Denizen of the Druid Mysteries: 5

Denizen of the Druid Mysteries: 5

Denizen of the Druid Mysteries: 1

The Grand Magus’s chief pupil was William Williams. From the first there was some extraordinary hatred between us both. This despite the fact he was extraordinarily handsome and I was still young and beautiful. He accounted for his antipathy towards me thus: I had blemished he said the fame of the last “seer” my husband. Everyone had to pretend they didn’t know Williams’s real name. His pupils spoke of him as the Master.

The Grand Magus, they told me, no longer travelled in his astral body, but his pupil did this often. Incredible though it may seem to readers, I have seen him. We invoked him thus: “Master No Name please make us fit by the the shroud and corpse candle initiation to become as great as Lleu Llaw Gyffes  — come, come, we drop down dead and rise again!” We fell to the floor in a heap and then stood up again as we said this.


Williams was said to be hundreds of years old, living by the elixir of life he stole from women. He was not human. The Bard assured me that he was superhuman: I believed him sub-human.

He was like an idol in a Druid grotto and as cold and hard. His eyes looked oddly through the poor human people, women mostly, who prostrated daily at his feet. He had many devotees, and he surveyed them with drowsy blue eyes, drawing, reptile-like, those who were necessary to his life. He drained them thoroughly: and they left him dizzy with the strange intoxication of utter exhaustion.

Williams feared that I knew much and where there is fear, hatred comes automatically. Hatred, at least, holds interest. Williams knew that I had learned why his lips were black and that his youth would remain as long as another woman gave him the glands of youth freshly distilled from her living body.

For this is what they want of women: this is their great secret.

I have written to warn those who like me, stirred by the unusual, have fallen at the feet of powerful men with strange powers, unbound by the conventions and without the compassion of ordinary mortals. My unusual life had made me lose count of time. I was not sure whether I lived in the past, the present, or presaged the future, or live in all times. For months I’d hardly leave The Denizen and then I’d be dragged to a druid meeting in Sheffield or Wales. Then it was as if my life in the Taylor Wimpey new build in Golden Lane was a dream and I only woke when I left the apartment block.

In Harlech Castle in north Wales and its surrounds, a madness of the world, or any other, had descended on me. I was happy, like one drugged, wholly submissive to the will of the Bard who was my husband.

Was I ever civilised? Anyone? Or, are we all underneath as wild, as passionate, as uncontrolled as ever? Have we only learnt to hide our real emotions, to deceive the world, perhaps, but never ourselves? I often asked these questions to myself in my few thinking moments.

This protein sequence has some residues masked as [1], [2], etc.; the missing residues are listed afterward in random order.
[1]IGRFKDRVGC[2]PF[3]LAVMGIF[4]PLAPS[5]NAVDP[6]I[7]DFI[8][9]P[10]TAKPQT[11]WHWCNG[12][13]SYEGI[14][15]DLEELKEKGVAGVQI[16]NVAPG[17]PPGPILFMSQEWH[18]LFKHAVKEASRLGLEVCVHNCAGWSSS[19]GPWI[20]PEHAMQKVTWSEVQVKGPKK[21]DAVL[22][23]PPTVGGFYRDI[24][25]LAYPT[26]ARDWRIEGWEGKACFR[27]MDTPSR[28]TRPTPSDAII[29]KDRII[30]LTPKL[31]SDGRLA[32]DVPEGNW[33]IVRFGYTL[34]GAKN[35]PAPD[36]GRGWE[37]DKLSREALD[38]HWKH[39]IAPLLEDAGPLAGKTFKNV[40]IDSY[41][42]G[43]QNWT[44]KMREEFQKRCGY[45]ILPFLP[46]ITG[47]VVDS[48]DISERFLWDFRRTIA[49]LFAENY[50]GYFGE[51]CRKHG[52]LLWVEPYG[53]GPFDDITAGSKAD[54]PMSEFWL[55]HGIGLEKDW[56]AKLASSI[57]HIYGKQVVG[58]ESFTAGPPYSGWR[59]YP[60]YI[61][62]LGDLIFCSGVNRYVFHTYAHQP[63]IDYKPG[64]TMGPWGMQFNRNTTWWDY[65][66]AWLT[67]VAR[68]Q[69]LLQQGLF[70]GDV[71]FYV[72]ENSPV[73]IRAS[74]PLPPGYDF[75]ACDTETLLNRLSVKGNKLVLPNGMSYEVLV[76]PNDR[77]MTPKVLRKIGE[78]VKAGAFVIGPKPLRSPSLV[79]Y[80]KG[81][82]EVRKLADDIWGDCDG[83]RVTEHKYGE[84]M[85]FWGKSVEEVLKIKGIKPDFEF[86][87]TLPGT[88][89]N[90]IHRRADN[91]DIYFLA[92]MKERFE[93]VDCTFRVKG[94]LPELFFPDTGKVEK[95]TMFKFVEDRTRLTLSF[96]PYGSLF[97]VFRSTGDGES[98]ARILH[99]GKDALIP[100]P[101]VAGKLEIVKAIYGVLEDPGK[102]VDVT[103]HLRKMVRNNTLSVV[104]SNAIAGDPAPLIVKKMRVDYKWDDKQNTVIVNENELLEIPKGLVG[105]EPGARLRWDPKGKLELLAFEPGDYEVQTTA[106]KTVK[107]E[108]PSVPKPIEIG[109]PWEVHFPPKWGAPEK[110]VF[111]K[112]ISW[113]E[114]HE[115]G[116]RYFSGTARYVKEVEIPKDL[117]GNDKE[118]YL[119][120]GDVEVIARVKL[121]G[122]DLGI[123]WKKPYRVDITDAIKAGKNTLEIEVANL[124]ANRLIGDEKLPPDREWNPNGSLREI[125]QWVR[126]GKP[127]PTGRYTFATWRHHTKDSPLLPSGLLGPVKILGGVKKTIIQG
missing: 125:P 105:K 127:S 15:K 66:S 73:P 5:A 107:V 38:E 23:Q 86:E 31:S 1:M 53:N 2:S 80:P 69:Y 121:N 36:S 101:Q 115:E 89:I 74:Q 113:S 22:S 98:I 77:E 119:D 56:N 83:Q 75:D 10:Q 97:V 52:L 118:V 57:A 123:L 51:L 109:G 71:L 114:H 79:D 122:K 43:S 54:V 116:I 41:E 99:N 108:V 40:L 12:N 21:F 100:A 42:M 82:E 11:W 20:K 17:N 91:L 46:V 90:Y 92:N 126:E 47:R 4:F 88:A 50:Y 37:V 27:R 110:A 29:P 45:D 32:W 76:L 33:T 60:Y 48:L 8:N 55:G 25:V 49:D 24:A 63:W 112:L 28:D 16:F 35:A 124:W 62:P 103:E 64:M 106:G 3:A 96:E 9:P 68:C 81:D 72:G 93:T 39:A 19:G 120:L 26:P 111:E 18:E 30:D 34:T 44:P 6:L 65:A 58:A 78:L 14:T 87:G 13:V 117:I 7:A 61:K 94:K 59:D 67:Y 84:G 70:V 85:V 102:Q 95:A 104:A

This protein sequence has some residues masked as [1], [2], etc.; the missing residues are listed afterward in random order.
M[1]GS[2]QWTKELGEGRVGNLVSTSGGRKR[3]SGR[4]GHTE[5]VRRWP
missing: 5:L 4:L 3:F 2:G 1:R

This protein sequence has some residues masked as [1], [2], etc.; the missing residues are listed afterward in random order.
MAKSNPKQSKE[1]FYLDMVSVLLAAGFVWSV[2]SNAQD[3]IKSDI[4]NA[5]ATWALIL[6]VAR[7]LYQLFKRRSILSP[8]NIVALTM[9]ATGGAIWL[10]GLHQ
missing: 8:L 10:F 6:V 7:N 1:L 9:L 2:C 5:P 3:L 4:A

The Bard and I were educated in different schools. I hated anything not wholly truthful. To him truth and untruth are the same. He lies without compunction, without thought and at other times, is transparently honest. I was clean in my person, fastidious to a fault: he went for weeks without a bath.

I was incapable of hypocrisy and he? Yet, we were husband and wife and I bore him many children. I wondered what was the affinity that had brought us together or did repulsion itself bind?

I had, indeed, thought of the Bard as an incarnation of divinity. An incarnation that dealt with untruth! And I married him thinking him the holiest of men. Perhaps it was only self-pride that held me in its net: for my Bard had prophesied that I was destined to be the mother of the — Messiah.

I believed that prophecy, too, for a time. Williams knew of this prophecy. I did not fear Williams, though he had terrible powers. I have seen whole villages devastated by hailstones brought on by his curse; and one little village alone, marked off by him in his map, as immune, escaped.

I write of that which I have seen, not heard. Of things perpetuated in the name of magic that would make me believe in the burning of witches. There are devils in men and men in devils. The continual warfare of right and wrong will go on till the little earth is snuffed out like another burnt-out candle: but I know that the seeds of every ideal shall remain and that greater than the Grand Magus or Williams is — GOD.

Denizen of the Druid Mysteries 6


One thought on “Denizen of the Druid Mysteries: 5

Leave a Reply

Fill in your details below or click an icon to log in: Logo

You are commenting using your account. Log Out /  Change )

Google photo

You are commenting using your Google account. Log Out /  Change )

Twitter picture

You are commenting using your Twitter account. Log Out /  Change )

Facebook photo

You are commenting using your Facebook account. Log Out /  Change )

Connecting to %s